Graffiti going up as fast as Melbourne police can take it down

Melbourne Police are getting a bit too acquainted with the names "Fresh," "Soar," and "Lubester" lately. These are three of the more common names showing up in graffiti tags throughout town again and again.

“It’s always the same tags and the same styles,” said Officer Ryan Allen. “As soon as it gets covered up, sometimes the very same night it’s getting hit again.”

City leaders say the tags aren’t confined to one small area and that they're showing up all along Melbourne’s U.S. Highway 1 corridor. The vandals are painting their tags on electrical and utility boxes, as well as on the side of buildings and storefronts. Officer Allen even found the tags on the windows of some city vehicles parked in their downtown garage.

A graffiti tag on the side of a Melbourne city vehicle - Courtesy: Melbourne Police Department

The issues have been popping up over recent months and slowly started catching the eyes of city workers and the public. City staff have formed a graffiti task force of sorts to try and figure out solutions since it just keeps happening over and over again.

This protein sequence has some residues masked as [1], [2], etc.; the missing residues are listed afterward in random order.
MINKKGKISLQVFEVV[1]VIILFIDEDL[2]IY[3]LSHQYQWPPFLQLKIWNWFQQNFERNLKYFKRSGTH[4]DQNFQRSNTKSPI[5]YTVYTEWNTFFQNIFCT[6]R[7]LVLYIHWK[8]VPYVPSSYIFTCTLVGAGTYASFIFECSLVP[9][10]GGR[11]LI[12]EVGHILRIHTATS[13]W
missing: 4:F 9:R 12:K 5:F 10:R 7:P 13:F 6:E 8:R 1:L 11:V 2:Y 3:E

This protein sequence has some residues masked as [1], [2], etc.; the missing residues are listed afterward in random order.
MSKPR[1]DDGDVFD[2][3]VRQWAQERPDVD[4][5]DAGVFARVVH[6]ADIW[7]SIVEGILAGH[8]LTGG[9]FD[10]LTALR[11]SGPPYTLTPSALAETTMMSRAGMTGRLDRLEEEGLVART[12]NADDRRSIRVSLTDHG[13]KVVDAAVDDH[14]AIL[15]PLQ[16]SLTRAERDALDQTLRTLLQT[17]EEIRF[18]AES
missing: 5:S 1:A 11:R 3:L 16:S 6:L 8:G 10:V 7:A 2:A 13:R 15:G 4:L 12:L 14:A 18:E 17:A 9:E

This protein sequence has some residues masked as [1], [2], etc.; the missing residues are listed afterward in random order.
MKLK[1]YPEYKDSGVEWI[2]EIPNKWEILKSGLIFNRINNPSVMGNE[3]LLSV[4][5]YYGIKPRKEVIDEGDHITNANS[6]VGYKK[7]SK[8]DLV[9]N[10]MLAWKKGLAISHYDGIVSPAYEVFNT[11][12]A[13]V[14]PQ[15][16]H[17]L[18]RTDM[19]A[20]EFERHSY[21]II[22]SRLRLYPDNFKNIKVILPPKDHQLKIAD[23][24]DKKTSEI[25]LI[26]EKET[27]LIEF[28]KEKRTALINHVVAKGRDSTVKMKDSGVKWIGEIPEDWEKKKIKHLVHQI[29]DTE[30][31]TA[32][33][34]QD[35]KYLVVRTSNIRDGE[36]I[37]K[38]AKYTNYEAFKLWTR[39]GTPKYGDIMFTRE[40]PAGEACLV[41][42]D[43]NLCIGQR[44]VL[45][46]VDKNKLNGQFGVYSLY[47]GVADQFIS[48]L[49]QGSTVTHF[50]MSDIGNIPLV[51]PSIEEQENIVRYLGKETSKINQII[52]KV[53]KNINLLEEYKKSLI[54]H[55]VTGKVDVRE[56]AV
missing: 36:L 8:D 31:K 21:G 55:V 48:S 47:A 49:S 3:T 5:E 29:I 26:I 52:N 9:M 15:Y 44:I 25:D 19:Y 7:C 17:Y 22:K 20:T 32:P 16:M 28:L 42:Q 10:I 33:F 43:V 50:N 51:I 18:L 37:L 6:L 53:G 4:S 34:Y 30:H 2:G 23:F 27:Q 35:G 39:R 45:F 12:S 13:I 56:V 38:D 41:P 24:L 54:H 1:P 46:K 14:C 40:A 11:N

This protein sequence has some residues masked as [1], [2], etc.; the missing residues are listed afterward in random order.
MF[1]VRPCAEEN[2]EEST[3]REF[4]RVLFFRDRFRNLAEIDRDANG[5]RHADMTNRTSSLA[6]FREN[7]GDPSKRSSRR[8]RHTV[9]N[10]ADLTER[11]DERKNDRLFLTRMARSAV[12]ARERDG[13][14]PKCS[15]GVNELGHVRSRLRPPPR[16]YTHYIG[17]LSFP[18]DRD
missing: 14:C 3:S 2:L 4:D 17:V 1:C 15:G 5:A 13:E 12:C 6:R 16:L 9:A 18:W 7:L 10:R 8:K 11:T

“It’s not gang-related at all,” said Allen. “We believe this is just a group of goes out driving around and this is what they get their thrill from."

Allen said graffiti is only considered a misdemeanor as long as the damage doesn’t exceed $1,000. He said if they do track the people painting the tags, each tag has to be considered as a separate crime, which makes it unlikely that the crimes will rise to a higher level.

However, that doesn’t mean his team is letting the taggers get away with the crimes.

Allen said police have now started working with business owners in the corridor to reposition security cameras and try to catch the taggers in the act.

Officer Ryan Allen shows a fresh graffiti tag on a utility box in Downtown Melbourne.

“We’ve also been doing undercover patrols,” he said. “We’ve gone out in unmarked patrol cars specifically targeting the graffiti.”

He said those efforts will continue as the, usually considered petty mischief crime, is now costing city staff serious time to take care of and costing some building owners serious money to repeatedly cover-up.

City staff ask that anyone with information on the graffiti problem call the city’s Code Enforcement Division at (321) 608-7905. They can also report the situation directly to Melbourne Police.